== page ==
Your shower uses grout or caulk, and likely both if it is a tile shower. So what is the difference and why are they used in different places?
The really simple difference is this, grout goes in a line and is non adhesive. Caulk spans from tile to tile (or bathtub to tile) and is adhesive. Grout works best in flat lines between tiles and can sometimes work in 90 degree angles if the line is wide and consistent. If the line is too narrow, uneven, or has a lot of flex, caulk works better.
Grout comes in multiple varieties, but it is always a rigid cement, resin, or epoxy based bonding agent that fills the space between tiles on a flat plane (i.e. a floor or a wall). Most shower installations use cement based grout, while epoxy grouts are less common. Cement based grout is porous and using an impregnating sealer will protect and preserve the grout through its lifetime. Grout should be hard to the touch, with no bend or flex. Properly installed grout is very hard to remove without specialized tools.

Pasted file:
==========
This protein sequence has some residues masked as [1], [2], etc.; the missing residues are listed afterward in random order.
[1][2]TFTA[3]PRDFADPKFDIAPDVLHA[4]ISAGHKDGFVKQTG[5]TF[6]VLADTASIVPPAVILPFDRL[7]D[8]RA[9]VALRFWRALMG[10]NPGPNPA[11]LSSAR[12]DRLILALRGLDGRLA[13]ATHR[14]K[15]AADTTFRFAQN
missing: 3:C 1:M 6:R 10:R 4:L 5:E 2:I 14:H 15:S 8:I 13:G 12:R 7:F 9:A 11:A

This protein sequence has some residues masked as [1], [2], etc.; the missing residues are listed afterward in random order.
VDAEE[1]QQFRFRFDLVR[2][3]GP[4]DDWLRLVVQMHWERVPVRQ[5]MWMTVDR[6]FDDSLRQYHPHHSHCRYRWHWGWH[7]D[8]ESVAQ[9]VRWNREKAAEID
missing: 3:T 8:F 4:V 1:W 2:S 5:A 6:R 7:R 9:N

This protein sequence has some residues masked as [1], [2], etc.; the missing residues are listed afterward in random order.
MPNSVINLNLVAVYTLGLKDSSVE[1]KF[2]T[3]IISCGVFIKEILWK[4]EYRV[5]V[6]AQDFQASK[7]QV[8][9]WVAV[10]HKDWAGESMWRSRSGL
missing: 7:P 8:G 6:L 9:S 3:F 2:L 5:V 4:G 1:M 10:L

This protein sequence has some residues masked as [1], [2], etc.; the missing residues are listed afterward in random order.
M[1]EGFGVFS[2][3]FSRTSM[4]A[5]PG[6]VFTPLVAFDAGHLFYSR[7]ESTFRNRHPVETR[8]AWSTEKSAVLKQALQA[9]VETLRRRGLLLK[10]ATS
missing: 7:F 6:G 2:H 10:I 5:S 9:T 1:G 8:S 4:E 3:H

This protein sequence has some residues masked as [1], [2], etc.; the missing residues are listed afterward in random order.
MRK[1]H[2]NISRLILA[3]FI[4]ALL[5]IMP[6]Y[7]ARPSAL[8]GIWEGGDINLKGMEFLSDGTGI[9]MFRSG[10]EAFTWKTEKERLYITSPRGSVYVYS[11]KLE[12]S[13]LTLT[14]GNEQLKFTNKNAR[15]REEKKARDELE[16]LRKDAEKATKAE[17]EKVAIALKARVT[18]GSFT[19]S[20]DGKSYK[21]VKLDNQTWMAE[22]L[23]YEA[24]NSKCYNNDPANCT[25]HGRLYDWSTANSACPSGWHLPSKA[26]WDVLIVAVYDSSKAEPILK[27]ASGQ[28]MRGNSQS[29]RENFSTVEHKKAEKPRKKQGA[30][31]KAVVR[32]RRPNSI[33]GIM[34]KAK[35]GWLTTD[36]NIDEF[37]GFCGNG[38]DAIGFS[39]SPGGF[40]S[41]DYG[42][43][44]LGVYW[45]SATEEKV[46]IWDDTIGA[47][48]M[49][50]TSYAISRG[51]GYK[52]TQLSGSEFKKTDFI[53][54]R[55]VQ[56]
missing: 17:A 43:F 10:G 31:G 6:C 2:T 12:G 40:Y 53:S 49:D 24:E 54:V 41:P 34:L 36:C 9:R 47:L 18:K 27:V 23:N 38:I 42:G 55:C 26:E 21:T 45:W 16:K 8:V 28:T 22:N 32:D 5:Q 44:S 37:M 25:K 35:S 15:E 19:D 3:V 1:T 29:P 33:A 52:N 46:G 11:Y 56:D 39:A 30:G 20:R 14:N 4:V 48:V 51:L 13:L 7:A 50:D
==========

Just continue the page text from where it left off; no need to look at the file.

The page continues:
Caulk is made for 90 degree angles. For showers the most commonly used caulk is 100% silicone or sanded tile caulk. Both types are significantly more dynamic than grout and are fully waterproof. Because of this, it is superior to grout in intersections, especially when one of the edges is not tile, such as a bathtub. In certain cases, subtle movement of a structure can cause grout to crack and fail despite proper installation and it needs to be replaced with caulk. Caulk is typically used where different planes meet: at shower walls and floor intersections, bathtub tile intersections, and where the shower glass meets the tile. Caulk should have some elasticity and should indent slightly when touched.